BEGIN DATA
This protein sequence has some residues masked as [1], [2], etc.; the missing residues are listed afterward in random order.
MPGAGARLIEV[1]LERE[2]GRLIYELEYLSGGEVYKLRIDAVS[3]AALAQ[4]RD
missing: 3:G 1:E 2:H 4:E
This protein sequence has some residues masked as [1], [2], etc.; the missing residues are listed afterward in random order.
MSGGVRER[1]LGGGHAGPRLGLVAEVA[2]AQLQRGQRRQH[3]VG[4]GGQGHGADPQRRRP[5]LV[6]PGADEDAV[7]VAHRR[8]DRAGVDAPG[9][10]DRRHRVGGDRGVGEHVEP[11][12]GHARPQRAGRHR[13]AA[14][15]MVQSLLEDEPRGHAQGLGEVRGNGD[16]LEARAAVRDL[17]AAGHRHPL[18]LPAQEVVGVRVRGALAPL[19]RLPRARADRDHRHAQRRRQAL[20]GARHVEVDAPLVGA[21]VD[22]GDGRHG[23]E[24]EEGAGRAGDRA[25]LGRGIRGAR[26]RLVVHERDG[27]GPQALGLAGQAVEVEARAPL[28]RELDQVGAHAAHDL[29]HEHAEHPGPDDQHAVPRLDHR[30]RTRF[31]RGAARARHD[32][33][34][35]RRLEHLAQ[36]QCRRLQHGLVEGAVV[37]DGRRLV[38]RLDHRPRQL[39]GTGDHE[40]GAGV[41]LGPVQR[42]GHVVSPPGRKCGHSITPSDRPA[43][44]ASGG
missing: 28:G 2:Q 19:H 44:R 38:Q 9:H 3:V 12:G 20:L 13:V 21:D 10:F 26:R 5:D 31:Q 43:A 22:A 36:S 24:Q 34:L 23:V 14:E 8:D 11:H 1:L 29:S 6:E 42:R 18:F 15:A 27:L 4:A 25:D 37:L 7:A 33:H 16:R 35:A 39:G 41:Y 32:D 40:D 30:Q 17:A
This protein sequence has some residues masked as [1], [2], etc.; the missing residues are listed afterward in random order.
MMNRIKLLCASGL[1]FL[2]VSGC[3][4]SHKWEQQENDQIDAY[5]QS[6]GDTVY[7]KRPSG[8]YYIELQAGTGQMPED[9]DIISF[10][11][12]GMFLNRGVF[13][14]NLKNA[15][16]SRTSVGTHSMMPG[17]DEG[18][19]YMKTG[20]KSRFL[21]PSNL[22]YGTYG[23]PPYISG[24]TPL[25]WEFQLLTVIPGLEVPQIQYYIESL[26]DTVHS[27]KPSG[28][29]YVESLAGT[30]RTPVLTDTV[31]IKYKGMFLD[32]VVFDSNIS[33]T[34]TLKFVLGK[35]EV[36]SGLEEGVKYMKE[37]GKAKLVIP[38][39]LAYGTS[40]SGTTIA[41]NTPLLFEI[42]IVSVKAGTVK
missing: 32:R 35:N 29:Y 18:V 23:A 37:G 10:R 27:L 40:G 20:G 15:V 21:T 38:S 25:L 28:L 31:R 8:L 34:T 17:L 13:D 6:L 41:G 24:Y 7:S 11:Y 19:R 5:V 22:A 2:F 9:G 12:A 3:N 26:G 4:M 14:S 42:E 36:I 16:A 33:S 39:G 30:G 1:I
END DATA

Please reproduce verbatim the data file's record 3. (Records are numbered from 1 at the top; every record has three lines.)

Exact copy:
This protein sequence has some residues masked as [1], [2], etc.; the missing residues are listed afterward in random order.
MMNRIKLLCASGL[1]FL[2]VSGC[3][4]SHKWEQQENDQIDAY[5]QS[6]GDTVY[7]KRPSG[8]YYIELQAGTGQMPED[9]DIISF[10][11][12]GMFLNRGVF[13][14]NLKNA[15][16]SRTSVGTHSMMPG[17]DEG[18][19]YMKTG[20]KSRFL[21]PSNL[22]YGTYG[23]PPYISG[24]TPL[25]WEFQLLTVIPGLEVPQIQYYIESL[26]DTVHS[27]KPSG[28][29]YVESLAGT[30]RTPVLTDTV[31]IKYKGMFLD[32]VVFDSNIS[33]T[34]TLKFVLGK[35]EV[36]SGLEEGVKYMKE[37]GKAKLVIP[38][39]LAYGTS[40]SGTTIA[41]NTPLLFEI[42]IVSVKAGTVK
missing: 32:R 35:N 29:Y 18:V 23:A 37:G 10:R 27:L 40:G 20:G 15:V 21:T 38:S 25:L 28:L 31:R 8:L 34:T 17:L 13:D 6:L 41:G 24:Y 7:S 11:Y 19:R 5:V 22:A 2:F 9:G 12:A 3:N 26:G 4:M 14:S 42:E 36:I 16:A 33:S 39:G 30:G 1:I